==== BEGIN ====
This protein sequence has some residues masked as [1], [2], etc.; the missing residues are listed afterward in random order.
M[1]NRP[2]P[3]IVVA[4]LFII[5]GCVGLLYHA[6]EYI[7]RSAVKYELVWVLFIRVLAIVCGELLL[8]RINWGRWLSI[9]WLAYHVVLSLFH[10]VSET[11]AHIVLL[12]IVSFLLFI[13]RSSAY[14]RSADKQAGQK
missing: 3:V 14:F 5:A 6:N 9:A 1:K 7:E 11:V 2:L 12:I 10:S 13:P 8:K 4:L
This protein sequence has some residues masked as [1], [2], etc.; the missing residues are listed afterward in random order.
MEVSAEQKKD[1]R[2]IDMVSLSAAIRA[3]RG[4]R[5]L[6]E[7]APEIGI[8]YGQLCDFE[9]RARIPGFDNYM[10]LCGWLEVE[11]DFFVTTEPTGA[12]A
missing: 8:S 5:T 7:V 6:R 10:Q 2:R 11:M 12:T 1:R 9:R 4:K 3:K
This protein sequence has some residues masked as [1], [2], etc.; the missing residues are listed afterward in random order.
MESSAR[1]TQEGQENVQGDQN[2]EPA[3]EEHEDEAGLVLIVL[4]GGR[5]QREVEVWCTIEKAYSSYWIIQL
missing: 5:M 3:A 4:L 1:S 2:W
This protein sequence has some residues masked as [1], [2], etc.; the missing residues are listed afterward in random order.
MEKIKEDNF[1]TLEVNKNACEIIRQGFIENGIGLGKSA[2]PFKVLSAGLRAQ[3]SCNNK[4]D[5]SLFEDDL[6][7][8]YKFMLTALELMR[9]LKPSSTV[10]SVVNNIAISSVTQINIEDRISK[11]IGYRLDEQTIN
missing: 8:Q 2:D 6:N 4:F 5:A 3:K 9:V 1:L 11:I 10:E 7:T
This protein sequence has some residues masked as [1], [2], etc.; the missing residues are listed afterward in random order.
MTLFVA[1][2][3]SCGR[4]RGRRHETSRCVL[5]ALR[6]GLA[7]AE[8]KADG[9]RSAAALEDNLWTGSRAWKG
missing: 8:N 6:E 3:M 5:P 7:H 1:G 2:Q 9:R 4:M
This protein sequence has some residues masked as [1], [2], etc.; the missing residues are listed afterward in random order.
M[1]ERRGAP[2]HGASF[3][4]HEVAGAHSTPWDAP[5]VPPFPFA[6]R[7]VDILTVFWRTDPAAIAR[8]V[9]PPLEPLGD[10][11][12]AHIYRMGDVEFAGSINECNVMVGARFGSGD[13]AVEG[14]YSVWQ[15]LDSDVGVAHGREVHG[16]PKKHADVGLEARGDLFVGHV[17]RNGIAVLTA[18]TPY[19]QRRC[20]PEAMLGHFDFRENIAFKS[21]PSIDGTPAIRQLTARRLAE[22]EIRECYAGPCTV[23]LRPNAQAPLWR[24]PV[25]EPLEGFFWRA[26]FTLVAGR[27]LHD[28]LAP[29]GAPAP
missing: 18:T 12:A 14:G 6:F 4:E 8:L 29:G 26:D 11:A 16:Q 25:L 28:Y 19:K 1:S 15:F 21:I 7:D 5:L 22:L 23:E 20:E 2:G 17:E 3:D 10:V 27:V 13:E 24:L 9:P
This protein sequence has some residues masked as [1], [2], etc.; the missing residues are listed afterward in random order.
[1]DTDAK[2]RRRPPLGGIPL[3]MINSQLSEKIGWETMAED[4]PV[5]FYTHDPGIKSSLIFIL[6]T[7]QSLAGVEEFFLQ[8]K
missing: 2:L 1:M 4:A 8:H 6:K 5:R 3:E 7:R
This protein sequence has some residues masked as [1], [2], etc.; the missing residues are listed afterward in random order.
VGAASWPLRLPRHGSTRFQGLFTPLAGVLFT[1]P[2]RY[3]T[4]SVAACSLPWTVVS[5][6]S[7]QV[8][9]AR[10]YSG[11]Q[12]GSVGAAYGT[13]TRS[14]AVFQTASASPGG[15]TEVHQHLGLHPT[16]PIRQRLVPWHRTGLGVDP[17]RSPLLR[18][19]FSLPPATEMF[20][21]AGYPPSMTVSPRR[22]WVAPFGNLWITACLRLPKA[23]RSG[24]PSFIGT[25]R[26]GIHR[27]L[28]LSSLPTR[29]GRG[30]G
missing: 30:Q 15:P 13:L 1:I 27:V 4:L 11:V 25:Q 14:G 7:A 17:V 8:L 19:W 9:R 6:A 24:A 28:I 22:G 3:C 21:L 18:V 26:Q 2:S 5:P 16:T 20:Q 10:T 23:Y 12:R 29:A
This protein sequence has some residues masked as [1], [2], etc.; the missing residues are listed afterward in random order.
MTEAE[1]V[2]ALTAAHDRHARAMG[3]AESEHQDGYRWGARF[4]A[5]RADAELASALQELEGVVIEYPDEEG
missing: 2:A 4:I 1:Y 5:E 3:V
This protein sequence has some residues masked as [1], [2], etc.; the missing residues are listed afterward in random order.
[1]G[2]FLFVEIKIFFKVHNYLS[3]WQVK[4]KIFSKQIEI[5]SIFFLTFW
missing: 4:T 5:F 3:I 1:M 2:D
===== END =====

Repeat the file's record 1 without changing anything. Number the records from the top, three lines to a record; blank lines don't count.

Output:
This protein sequence has some residues masked as [1], [2], etc.; the missing residues are listed afterward in random order.
M[1]NRP[2]P[3]IVVA[4]LFII[5]GCVGLLYHA[6]EYI[7]RSAVKYELVWVLFIRVLAIVCGELLL[8]RINWGRWLSI[9]WLAYHVVLSLFH[10]VSET[11]AHIVLL[12]IVSFLLFI[13]RSSAY[14]RSADKQAGQK
missing: 3:V 14:F 5:A 6:N 9:A 1:K 7:E 11:V 2:L 12:I 10:S 13:P 8:K 4:L